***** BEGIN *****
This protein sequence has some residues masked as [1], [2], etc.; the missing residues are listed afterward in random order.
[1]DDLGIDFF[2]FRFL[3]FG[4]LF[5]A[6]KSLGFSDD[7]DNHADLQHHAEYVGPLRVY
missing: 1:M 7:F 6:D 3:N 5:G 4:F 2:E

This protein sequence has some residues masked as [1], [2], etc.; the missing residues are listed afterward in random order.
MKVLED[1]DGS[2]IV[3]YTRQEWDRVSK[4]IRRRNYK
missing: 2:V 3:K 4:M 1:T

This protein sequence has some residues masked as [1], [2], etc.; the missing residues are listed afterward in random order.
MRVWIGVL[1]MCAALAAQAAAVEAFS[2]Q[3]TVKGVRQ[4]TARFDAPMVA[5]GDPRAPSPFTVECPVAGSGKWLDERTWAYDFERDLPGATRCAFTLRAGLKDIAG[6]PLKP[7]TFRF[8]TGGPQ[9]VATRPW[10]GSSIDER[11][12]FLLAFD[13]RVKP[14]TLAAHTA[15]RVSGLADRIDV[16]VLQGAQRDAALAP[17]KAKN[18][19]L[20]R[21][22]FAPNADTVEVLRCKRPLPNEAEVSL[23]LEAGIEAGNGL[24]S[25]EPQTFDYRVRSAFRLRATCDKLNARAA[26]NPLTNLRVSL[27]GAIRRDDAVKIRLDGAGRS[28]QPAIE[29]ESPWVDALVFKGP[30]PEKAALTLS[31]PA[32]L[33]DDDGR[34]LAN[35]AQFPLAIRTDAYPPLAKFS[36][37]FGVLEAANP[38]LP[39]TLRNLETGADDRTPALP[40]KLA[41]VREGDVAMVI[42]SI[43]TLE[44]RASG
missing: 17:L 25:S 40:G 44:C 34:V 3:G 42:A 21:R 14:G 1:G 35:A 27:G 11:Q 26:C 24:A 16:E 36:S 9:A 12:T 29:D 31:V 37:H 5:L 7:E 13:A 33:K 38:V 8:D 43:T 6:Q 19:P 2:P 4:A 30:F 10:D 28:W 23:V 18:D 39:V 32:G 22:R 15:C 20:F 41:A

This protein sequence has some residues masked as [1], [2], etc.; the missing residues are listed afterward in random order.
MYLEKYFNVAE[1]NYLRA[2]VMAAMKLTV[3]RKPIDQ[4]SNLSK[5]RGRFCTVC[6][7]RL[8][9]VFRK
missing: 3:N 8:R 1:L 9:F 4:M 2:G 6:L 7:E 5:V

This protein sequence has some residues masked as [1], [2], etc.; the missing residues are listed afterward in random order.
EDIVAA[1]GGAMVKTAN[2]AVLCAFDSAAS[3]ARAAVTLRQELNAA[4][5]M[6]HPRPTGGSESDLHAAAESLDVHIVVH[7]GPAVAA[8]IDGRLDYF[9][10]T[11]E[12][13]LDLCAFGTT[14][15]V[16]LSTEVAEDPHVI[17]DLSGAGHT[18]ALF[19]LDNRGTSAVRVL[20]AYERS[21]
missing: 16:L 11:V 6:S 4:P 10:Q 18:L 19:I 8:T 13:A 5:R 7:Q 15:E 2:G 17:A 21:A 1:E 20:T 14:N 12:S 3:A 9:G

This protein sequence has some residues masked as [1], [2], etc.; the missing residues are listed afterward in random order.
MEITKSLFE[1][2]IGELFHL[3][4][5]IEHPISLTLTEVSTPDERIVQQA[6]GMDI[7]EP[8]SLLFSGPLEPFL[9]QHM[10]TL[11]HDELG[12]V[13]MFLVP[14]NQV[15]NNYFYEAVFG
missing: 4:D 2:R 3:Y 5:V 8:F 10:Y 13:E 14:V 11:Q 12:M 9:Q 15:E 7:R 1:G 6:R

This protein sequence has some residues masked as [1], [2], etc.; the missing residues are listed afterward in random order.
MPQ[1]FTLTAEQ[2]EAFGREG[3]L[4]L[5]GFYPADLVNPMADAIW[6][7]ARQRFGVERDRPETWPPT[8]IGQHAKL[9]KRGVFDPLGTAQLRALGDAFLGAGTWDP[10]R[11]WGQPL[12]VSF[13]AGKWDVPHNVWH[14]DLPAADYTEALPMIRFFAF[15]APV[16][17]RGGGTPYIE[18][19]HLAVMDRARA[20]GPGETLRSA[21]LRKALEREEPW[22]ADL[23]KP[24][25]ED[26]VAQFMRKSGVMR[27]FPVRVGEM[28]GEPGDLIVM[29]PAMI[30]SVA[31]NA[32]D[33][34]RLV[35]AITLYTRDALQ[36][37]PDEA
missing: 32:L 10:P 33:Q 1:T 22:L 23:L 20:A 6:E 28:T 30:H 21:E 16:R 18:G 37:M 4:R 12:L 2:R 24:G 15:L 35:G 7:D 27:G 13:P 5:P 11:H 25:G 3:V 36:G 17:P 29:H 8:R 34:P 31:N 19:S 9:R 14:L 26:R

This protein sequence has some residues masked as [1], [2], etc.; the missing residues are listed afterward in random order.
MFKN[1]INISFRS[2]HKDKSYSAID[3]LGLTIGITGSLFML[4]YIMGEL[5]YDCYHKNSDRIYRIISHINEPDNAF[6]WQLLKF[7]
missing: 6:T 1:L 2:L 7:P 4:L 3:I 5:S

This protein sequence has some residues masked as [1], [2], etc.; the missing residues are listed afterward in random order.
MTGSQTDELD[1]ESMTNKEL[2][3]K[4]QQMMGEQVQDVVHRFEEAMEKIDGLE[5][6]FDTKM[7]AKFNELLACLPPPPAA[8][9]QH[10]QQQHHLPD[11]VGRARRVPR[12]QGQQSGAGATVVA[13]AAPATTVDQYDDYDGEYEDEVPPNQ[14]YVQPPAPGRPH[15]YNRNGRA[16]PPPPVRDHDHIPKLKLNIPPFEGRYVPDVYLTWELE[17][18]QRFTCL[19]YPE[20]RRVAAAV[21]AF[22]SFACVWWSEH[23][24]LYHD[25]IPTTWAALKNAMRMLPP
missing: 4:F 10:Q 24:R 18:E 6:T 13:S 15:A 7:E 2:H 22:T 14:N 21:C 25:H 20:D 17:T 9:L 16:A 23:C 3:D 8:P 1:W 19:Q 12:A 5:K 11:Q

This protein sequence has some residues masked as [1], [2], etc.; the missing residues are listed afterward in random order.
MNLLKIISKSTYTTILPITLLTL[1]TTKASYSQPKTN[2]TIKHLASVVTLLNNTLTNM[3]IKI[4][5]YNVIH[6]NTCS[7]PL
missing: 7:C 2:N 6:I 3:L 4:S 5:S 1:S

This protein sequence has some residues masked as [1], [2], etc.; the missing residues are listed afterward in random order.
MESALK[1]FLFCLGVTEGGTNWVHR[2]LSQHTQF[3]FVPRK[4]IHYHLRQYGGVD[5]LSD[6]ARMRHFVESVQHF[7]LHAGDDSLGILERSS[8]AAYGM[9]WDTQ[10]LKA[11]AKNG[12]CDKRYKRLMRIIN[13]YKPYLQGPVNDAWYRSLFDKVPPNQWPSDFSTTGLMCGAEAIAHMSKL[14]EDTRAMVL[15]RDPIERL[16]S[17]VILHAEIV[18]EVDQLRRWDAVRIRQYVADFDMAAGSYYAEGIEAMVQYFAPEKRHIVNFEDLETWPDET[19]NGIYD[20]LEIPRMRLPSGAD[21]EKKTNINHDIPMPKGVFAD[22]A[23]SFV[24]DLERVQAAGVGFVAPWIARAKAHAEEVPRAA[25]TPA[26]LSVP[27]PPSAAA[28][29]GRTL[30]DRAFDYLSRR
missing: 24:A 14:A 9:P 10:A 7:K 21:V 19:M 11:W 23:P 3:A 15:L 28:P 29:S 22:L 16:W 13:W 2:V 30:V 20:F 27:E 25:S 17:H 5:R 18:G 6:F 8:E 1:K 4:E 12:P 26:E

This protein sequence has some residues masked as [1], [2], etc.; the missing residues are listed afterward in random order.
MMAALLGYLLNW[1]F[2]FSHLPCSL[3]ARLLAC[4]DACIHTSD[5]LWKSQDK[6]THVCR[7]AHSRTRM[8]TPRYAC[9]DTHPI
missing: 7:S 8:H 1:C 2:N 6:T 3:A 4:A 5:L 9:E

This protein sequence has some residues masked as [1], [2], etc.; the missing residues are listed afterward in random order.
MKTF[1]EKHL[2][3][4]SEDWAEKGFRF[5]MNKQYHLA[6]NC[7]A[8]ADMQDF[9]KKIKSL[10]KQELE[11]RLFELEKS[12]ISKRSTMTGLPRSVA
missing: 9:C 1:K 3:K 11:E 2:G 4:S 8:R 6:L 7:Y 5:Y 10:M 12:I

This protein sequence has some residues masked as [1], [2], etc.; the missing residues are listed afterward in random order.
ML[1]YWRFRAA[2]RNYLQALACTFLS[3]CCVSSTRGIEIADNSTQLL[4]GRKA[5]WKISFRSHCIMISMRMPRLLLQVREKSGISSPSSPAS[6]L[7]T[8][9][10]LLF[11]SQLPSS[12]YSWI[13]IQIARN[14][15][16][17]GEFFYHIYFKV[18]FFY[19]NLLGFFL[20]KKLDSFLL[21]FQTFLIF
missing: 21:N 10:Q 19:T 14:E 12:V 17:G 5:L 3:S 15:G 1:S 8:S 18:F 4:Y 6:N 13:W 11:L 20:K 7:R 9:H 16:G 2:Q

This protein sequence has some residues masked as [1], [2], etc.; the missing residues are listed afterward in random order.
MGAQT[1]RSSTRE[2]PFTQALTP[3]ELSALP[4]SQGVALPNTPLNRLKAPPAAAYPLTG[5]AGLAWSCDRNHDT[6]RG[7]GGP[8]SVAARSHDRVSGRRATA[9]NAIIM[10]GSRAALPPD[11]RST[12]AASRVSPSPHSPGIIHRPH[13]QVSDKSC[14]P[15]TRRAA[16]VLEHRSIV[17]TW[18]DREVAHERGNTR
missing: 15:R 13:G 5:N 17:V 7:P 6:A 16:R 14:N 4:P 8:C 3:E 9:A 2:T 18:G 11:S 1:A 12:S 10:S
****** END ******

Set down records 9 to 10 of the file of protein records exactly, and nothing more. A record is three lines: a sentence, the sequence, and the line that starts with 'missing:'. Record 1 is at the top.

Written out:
This protein sequence has some residues masked as [1], [2], etc.; the missing residues are listed afterward in random order.
MTGSQTDELD[1]ESMTNKEL[2][3]K[4]QQMMGEQVQDVVHRFEEAMEKIDGLE[5][6]FDTKM[7]AKFNELLACLPPPPAA[8][9]QH[10]QQQHHLPD[11]VGRARRVPR[12]QGQQSGAGATVVA[13]AAPATTVDQYDDYDGEYEDEVPPNQ[14]YVQPPAPGRPH[15]YNRNGRA[16]PPPPVRDHDHIPKLKLNIPPFEGRYVPDVYLTWELE[17][18]QRFTCL[19]YPE[20]RRVAAAV[21]AF[22]SFACVWWSEH[23][24]LYHD[25]IPTTWAALKNAMRMLPP
missing: 4:F 10:Q 24:R 18:E 6:T 13:S 15:A 7:E 2:H 22:T 14:N 21:C 25:H 20:D 17:T 9:L 16:A 23:C 3:D 8:P 1:W 19:Q 12:A 5:K 11:Q

This protein sequence has some residues masked as [1], [2], etc.; the missing residues are listed afterward in random order.
MNLLKIISKSTYTTILPITLLTL[1]TTKASYSQPKTN[2]TIKHLASVVTLLNNTLTNM[3]IKI[4][5]YNVIH[6]NTCS[7]PL
missing: 7:C 2:N 6:I 3:L 4:S 5:S 1:S